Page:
The following conditions are what determine the success of the Change Monitor:


The most important benefit of the Change Monitor is that you know what is needed to realize the desired change. By working with the Change Monitor you will also be stimulating communication and cooperation during a change process. You will obtain new insights about the change and about the role of the people involved. You will gain Those often entail valuable insights that you can use to strenghten your leadership in other situations as well.

More specifically, the Change Monitor will provide you with:

a perceptive overview of the issues during the change process
a sustained proposal for solutions to any problems that have been identified;
a concrete and realistic action plan that allows you to get started immediately;
an increased capacity for change, with more people contributing to the change process.

A healthcare facility was working on professionalizing the services they offered. The board of directors and the department heads had been doing that gradually by means of their annual plans. Although they had hoped the employees would play an active role, the department heads never actually managed to involve the employees in their annual plans for the individual teams. The board of directors noticed the same problem when they made their rounds in connection with an annual plan for the healthcare facility as a whole. The board of directors wanted to know how their employees experienced the changes. They also wanted to know what it would take to work on the annual plans with those who actually provided the care to the clients. The Change Monitor showed that while many employees would like to contribute to that process, the current change strategy left little room for them to participate. The board of directors and the department heads entered into discussions with the teams on how they could create more commitment and which initiatives they could encourage. When the facility worked with the Change Monitor for the second time, eight months later, the positive results demonstrated the value of working more collectively on the further development of the facility.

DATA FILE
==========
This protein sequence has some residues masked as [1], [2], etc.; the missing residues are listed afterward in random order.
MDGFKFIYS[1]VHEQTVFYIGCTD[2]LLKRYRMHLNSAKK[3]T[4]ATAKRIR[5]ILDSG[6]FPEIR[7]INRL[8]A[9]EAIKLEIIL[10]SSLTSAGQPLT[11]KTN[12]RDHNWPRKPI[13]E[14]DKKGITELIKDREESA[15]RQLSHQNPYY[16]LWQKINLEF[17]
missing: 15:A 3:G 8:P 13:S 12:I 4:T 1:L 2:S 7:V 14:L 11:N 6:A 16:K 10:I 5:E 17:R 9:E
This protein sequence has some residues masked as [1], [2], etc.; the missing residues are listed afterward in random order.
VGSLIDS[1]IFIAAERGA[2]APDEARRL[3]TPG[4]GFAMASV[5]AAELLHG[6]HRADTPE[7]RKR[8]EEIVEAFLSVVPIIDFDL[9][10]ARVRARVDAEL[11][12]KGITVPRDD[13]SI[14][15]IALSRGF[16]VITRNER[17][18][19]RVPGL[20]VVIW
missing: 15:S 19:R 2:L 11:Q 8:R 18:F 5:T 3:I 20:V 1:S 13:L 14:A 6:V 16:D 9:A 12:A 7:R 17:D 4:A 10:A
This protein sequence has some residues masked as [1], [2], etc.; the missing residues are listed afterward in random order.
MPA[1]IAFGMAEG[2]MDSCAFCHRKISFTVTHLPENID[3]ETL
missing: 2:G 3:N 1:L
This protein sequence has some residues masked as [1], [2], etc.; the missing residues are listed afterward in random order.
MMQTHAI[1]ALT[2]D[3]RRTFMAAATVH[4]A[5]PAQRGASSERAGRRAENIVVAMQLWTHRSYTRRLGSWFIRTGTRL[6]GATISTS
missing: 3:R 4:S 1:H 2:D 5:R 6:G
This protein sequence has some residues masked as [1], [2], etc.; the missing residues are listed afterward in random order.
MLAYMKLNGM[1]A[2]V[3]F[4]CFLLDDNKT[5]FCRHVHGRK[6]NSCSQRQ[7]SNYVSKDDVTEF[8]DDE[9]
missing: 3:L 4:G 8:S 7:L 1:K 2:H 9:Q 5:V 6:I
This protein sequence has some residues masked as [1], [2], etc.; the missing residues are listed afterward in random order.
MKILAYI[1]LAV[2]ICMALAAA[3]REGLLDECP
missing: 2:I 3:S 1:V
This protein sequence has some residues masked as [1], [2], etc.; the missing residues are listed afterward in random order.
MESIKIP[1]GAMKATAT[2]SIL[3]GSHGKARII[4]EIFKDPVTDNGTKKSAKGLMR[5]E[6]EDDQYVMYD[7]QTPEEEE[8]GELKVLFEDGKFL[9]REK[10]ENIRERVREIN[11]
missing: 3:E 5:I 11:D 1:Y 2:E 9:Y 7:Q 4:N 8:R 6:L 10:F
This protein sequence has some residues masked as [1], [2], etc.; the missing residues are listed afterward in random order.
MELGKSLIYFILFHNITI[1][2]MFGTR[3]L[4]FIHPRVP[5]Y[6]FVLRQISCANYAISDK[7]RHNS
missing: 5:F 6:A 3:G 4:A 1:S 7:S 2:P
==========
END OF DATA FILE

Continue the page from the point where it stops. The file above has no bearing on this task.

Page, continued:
Following the merger of two insurance companies, the new departments began working under the direction of a manager and team leaders. The announcement of the merger had led to considerable disquiet among the employees, although the structuring process was going smoothly. The management team noted that the ‘blood groups’ in the new departments were reluctant to mix with each other and that people still associated themselves with their respective former organizations. The goal was to encourage collaboration among the various groups and to give the new departments an impulse to start using their strengths. The Change Monitor showed how people in each department viewed the merger process and the new department. During the discussion of the results, the teams focused on how they could contribute to developing the new department. Each department came up with its own ideas. These were recorded in a preliminary memorandum. Six months later, most departments were ready for the next step.

A municipality is working on a new structure and new management for the organization. The town clerk asked the advice of the municipal works council regarding the change plan. Managers and employees from the different municipal services had participated in the committees that developed this plan. Nevertheless, along with its objections to certain details in the plan, the works council cited an insufficient base of support within the services as the main reason for its negative advice. Surprised at their response, the town clerk proposed taking a closer look at what the organization thought about the change and then entered into a discussion with the works council about what should happen next. The Change Monitor identified the problems within a number of services and showed that there was no general lack of support for the plan. The works council reflected on its contact with its constituency. The town clerck disbanded the committees and went on to work together with the entire organization to further its work to implement the plan and achieve the desired result.

Do you want to receive the free Change Monitor brochure?

And read more about Conditions for an effective use